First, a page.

This action portrait was created using a three-light setup, a black background and, of course, a window blind. The light shining through the blinds was positioned low on a 45-degree angle with a honeycomb grid to control the direction of the light. A second light was placed high against the background, shooting straight down. We added a blue gel to give the black wall a little color. This light was wrapped with Cinefoil to ensure it only lit the background. The third light was positioned behind the subject, just above his shoulders — with a honeycomb grid — to emulate a light coming from a lamp. This light is the fill light. Without it, the subject would blend into the background.
Designing the set
To create a window look, attach an inexpensive blind to an extension arm then connect the arm to a C-Stand. This extra reach will give you room to shoot. We chose to shoot on a black background. You can set up a backdrop stand and attach a black backdrop or use black V-flats. We chose to use V-flats to minimize setup.
If you plan on using a black background, use a material called Duvetyne — it absorbs light. It is commonly used in the motion picture industry for blocking light, curtains, and to control light spill. Many commercial lighting flags are made from Duvetyne.
When working with multiple lights, I find it easier working with one light at a time. Start with the main light and take a reading with a light meter. Once you enter these settings on your camera, turn the main light off and proceed to the next light—taking a meter reading to see if it is brighter or darker than the exposure in the camera. Adjust its power for the effect you want. Do this for each light. Once you have all the lights in place, turn them on and take a photograph to see how the extra lights affect the exposure.
Lighting through the blinds
Using this concept, start with a light shining through the blinds. Place the light low at a 45-degree angle with a honeycomb grid. This will keep the light narrow and directional. Take a meter reading and adjust the power of the light until it reads f/8 at 1/200 with ISO 200. An aperture of f/8.0 will give detail in the suit and the subject’s face. A shutter speed of 1/200 is high enough to prevent the ambient light from affecting the exposure.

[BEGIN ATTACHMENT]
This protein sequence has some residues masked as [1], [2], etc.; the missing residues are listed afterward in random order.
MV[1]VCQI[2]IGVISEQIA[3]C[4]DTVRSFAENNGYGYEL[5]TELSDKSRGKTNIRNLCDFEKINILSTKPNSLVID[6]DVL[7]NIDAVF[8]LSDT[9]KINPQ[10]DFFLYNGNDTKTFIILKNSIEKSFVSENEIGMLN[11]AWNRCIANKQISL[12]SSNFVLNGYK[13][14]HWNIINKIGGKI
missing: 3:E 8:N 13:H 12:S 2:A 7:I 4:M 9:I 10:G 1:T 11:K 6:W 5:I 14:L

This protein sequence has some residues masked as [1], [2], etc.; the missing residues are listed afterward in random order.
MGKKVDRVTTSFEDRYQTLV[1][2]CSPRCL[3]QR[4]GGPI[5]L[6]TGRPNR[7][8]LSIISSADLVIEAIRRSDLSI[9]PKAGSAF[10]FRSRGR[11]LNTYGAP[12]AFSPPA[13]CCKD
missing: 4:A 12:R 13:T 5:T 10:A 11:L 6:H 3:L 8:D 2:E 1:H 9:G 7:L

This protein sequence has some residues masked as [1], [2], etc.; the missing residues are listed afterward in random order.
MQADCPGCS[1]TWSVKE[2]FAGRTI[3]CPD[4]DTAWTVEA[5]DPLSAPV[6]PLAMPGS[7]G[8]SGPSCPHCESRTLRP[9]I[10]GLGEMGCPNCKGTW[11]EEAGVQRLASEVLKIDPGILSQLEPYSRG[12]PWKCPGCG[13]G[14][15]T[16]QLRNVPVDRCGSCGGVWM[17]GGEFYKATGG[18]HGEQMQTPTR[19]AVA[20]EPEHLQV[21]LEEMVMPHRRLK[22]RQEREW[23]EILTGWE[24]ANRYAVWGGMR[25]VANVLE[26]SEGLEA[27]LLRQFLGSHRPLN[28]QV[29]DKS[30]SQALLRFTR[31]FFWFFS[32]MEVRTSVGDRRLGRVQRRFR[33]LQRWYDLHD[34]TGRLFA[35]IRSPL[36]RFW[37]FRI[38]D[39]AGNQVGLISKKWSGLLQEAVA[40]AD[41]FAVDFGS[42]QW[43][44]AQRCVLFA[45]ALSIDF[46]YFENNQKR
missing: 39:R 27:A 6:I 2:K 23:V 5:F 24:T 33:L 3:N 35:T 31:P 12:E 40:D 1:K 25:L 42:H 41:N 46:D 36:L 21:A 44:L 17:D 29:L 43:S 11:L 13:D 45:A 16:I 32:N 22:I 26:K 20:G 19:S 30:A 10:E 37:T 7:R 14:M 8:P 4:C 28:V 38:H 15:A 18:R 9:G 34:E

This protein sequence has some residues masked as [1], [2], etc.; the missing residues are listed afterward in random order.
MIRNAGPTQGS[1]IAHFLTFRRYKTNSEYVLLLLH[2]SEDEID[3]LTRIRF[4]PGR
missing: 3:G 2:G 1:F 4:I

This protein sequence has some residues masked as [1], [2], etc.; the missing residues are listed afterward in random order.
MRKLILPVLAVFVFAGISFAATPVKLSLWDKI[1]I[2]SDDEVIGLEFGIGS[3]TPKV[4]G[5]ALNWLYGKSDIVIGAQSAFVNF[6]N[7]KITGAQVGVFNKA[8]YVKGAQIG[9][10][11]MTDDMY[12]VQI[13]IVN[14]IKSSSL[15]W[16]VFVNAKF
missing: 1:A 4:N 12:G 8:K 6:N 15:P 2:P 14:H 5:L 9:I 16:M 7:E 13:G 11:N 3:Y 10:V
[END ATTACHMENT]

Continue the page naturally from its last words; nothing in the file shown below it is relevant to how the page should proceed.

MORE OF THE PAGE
Adding an accent light
The light from the blinds only lights the subject. To get a sense of depth, add an accent light to the background. Place a speedlight high just outside of the camera frame pointing down. Wrap the light with Cinefoil to shape it and prevent light from spilling onto the scene. Use a blue gel to add a little color to the black background. The speedlight can be triggered in slave mode — it fires when the main light is triggered — or add a Pocket Wizard. Meter this light to be one stop less than the final exposure. A good starting point is f/5.6 at 1/200, ISO 200 — based on the initial aperture of f/8.
The two lights we placed set the mood of the scene. This final light is the fill light that adds additional light, separates the subject from the background, and gives the illusion the room is lit with a lamp. Place this light just above the subject’s shoulders. Add a honeycomb grid to direct the light and keep it from spilling onto the background. Start with light at a low power to keep the exposure f/5.6 at 1/200, ISO 200. Increase or decrease the power of the light to create a darker or lighter image.
Creating emotion in the scene
To get the model into character, create a story. This will help motivate the model to act out the emotion you’re looking for. For this scene, we created a narrative for our model Roberto.
Once the hunter now the hunted, the assassin is trapped in a hotel room waiting for his adversary. Looking out the window, he sees them approaching. He’s ready for the showdown.
This evoked a call to action and lots of emotion. Take a few test shots — to ensure lighting set — then ask the subject to scream. This simple act will add to the intensity.
Shooting the light through the blinds was a little tricky. I made several combinations. First, positioning the light high and moving the blinds to face up and down. Then I lowered the light and performed the same experiment until I got the look I wanted.
I spent time experimenting with the fill light. Dialing the power down created more shadows on the subject’s face — caused by the blinds — but that made the subject blend into the background. It was neither good nor bad, it just wasn’t my taste. These experiments led to another shoot with different results. The key is to experiment and record what works and what doesn’t.
Above all, experiment, learn new tricks and create the shot!
Let us know what you think in the comment section below.
For more shooting ideas like this, check out the How to create series here on Photofocus.
This was the gear used to create the shot. Although it’s easier to create this look using the same gear, you can substitute these pieces of gear with what you have. Think of gear as ingredients to a recipe in a cookbook. Usually, you can alter or add different ingredients without changing the recipe too much. However, if you’re making chicken Cordon Bleu and substitute steak for chicken, the outcome will be totally different.
The same goes for lighting. If a narrow stripe box is recommended, using a large 3 foot by 4-foot rectangular softbox won’t work — unless you modify it. Feathering or flagging the light with black fabric or cinefoil can turn the large light source into a narrow strip box. Learn to become a photographic “MacGyver.”
- 2 Dynalite Bajas Studio Strobes
- 1 Nissin Speedlight
- 2 modifiers: honeycomb grids
- 4 triggers: Pocket Wizards with cords
- 3 light stands
- 1 C-Stand with extension arm
- 4 sandbags, filled
- 1 Gel CTO
- 2 black V-flats: background Note: 2 — 4′ by 8′ pieces of black are required to make a single v-flat.
Wardrobe and Props
- 1 business suit: a black suit with white shirt and thin black tie
- 1 Gun